“Know your enemy and know yourself; in a hundred battles, you will never be defeated.” Sun Tzu, an ancient Chinese military strategist, wrote this in his treatise, The Art of War, over 2000 years ago. But what does that have to do with selling products in your eCommerce store? Chances are, you’re not actually going to war against your competitors (but if you are, we definitely want to know about it). However, every day you are metaphorically going to battle with your competitors, vying for the top spot on the search results, pay-per-click ads, and ultimately, your customers’ dollars.
Competitor analysis is a critical part of your marketing strategy, whether you’ve just launched your eCommerce site or you’ve been running it for 20 years. Here, we show you how to get started.
You can’t accurately identify your competitors if you don’t have a solid understanding of who your company is or what niche your products fit into. What is the range of products that you offer? What is the price point? Who is your target audience? You will need to know this information in order to properly compare yourself to your competitors.
Before you begin, you’ll also want to define your goals. If you know from the outset that your user experience on your site is lacking, then you will want to focus more of your competitor analysis there. If you want to ramp up your content marketing strategy, then you would spend more time reading through their blogs and social media.
Do your best to be objective throughout this process. Examining both your own eCommerce site and your competitors’ with an unbiased perspective will give you better insight and actionable data.
Keep Your “Enemies” Closer
The next step is, of course, to determine who your competitors are. For the purpose of this exercise, let’s pretend that you sell socks that have designs that are reminiscent of popular video games. Your primary audience is people aged 18-34 who enjoy games and the other trappings that come along with “nerd” culture.
Primary competitors: These are companies that offer products that are very similar to yours to the same target audience. Since you sell unofficial products, you would be competing with game companies who sell licensed apparel for their games, as well as other shops that have gaming-inspired clothing.
Secondary competitors: These are companies that sell a similar product, but perhaps to a different audience. So a company that sells eco-friendly, sensible socks could be a secondary competitor. More well-known designers that happen to sell socks could also be considered a secondary competitor.
Tertiary competitors: These are companies that sell products that are somewhat related to yours and also target the same audience. In this instance, it could be a company that sells collectible figurines from video games.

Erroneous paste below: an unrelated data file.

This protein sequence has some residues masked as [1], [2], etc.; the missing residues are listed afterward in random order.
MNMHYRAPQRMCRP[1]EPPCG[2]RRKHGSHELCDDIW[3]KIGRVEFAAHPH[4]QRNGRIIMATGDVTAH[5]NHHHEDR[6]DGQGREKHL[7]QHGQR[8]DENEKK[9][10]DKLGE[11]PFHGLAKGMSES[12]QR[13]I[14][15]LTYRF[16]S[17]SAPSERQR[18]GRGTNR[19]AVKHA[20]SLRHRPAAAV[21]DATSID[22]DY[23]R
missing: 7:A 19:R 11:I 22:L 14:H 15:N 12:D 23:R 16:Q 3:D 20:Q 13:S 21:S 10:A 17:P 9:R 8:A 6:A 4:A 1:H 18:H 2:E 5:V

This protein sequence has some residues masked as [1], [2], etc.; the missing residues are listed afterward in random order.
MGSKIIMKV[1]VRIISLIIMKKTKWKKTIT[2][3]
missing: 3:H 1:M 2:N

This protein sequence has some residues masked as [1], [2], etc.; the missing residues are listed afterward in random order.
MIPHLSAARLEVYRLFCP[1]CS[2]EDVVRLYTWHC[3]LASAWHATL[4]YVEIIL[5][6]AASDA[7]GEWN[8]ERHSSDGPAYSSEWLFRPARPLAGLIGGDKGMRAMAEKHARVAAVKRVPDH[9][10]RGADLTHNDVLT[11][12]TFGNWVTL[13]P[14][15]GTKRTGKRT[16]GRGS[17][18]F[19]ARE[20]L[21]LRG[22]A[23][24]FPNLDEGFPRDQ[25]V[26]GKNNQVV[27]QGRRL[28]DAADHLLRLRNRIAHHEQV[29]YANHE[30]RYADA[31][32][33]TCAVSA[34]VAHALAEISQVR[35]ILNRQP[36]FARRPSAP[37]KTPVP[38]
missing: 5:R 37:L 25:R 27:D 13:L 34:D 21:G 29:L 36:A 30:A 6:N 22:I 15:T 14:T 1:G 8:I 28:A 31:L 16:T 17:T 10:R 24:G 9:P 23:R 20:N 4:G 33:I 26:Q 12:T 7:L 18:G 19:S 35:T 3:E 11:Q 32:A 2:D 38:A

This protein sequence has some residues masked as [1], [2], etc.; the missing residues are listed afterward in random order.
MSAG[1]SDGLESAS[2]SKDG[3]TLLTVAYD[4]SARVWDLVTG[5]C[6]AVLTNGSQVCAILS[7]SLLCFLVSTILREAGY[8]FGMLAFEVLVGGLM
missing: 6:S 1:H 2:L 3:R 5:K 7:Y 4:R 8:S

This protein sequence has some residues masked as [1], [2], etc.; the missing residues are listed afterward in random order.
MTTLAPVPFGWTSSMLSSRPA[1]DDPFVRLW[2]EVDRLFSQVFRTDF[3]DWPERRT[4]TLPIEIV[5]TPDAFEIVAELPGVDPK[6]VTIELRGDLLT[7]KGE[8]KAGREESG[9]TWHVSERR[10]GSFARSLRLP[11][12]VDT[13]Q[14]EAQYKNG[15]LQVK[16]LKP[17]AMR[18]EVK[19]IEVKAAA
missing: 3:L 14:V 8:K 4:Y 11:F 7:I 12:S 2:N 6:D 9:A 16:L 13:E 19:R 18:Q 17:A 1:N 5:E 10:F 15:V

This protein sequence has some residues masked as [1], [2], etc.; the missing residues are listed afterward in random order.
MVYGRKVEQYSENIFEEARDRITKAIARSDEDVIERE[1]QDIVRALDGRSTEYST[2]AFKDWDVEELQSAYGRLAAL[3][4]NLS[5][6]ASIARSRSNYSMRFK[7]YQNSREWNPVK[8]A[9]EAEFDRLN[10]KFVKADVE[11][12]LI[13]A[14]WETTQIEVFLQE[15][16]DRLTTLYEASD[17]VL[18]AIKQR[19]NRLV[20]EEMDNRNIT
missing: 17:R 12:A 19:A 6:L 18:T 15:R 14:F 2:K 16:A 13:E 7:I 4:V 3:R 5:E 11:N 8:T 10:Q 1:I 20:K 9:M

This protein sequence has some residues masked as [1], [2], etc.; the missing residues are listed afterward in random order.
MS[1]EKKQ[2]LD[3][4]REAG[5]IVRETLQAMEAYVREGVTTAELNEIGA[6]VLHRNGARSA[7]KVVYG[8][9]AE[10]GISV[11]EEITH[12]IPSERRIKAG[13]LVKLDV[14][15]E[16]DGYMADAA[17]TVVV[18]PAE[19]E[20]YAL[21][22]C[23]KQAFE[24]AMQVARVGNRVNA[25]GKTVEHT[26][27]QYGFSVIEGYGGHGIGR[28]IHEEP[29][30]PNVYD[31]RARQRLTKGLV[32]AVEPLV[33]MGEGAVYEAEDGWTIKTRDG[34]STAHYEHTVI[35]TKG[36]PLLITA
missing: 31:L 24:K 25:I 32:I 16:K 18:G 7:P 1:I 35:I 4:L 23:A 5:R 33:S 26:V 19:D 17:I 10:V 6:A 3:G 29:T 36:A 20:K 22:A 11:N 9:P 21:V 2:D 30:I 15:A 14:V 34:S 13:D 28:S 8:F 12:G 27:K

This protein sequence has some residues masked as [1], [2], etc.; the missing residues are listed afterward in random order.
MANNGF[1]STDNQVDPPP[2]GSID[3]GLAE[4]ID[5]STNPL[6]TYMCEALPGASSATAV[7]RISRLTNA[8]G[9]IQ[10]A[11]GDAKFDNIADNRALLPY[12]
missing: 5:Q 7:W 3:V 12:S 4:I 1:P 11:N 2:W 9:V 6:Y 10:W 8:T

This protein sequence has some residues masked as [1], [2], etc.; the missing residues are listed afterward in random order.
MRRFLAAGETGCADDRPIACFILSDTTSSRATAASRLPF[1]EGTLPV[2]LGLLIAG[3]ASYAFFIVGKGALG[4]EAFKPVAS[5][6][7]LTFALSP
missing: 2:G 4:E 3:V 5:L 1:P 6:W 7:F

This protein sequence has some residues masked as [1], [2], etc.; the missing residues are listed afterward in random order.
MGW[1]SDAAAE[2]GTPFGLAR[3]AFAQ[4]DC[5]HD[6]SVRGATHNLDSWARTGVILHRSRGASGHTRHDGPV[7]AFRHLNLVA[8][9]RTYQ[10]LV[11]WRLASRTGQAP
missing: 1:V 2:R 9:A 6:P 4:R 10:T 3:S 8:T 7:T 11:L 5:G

Divide and Conquer
Now that you’ve gathered this information, you’ll want to organize it in a way that’s useful. I’m a big fan of spreadsheets myself — you can list out different categories and have each company you consider a competitor in a different row. Here are some aspects that you’ll want to examine on your competitors’ websites:
What is the range of products for sale? Do they focus on just one type of product, or have they expanded to offer multiple related products? What descriptions or images are shown for each product?
Visit their blog page. What type of content are they posting, and how often? Do they have any videos or other supplementary content that offers tips, how-tos, or other guides that are related to the products they sell?
Website User Experience
Pretend that you are trying to make a purchase on your competitor’s website. Is it easy to find the product you want via category pages, filters, or a search function? How about adding something to your cart? Checking out?
Look carefully at the imagery and the type of language they use on both their website and social media. Are they cool and sophisticated? Cute and quirky? What are the benefits or unique features of the product that make it attractive to the audience? How they’re using their brand to position themselves is an important piece of the puzzle.
At the end of the day, pricing is one of the key factors in the world of eCommerce. Are their products similarly priced? Do they offer bundle deals? Seasonal sales? Free shipping with a minimum purchase price?
Fighting a Losing Battle? Call in Reinforcements
Sometimes, our own biases prevent us from performing an effective competitor analysis. But being able to pinpoint where your website is lacking or finding opportunities for a new audience segment can help you sustain and grow your business. Fortunately, the cavalry has arrived — our team has the tools and insight to find your company’s weaknesses and implement SEO, PPC, and social media strategies to come out stronger than ever before.
To learn more about how to take your eCommerce marketing strategy to the next level, reach out to us today!